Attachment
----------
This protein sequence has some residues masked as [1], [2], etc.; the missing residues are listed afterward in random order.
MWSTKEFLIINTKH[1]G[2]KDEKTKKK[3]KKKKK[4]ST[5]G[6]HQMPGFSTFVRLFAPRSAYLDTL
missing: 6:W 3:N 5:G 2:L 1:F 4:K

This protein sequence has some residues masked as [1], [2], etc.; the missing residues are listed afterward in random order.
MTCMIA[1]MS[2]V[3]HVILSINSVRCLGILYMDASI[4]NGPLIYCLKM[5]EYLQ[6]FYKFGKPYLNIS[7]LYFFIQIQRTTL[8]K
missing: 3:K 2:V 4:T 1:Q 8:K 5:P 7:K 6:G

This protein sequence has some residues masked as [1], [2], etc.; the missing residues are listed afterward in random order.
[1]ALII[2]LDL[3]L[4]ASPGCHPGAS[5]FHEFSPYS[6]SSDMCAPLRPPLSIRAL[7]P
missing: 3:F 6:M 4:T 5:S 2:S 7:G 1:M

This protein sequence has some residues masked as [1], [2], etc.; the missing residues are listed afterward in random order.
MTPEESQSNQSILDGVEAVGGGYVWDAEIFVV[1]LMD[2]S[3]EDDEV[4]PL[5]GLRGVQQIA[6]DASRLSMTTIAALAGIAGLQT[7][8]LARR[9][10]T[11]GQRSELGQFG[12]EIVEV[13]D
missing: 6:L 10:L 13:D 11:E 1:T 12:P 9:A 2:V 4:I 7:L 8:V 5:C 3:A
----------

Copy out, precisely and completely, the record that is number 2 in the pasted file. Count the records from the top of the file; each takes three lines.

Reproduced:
This protein sequence has some residues masked as [1], [2], etc.; the missing residues are listed afterward in random order.
MTCMIA[1]MS[2]V[3]HVILSINSVRCLGILYMDASI[4]NGPLIYCLKM[5]EYLQ[6]FYKFGKPYLNIS[7]LYFFIQIQRTTL[8]K
missing: 3:K 2:V 4:T 1:Q 8:K 5:P 7:K 6:G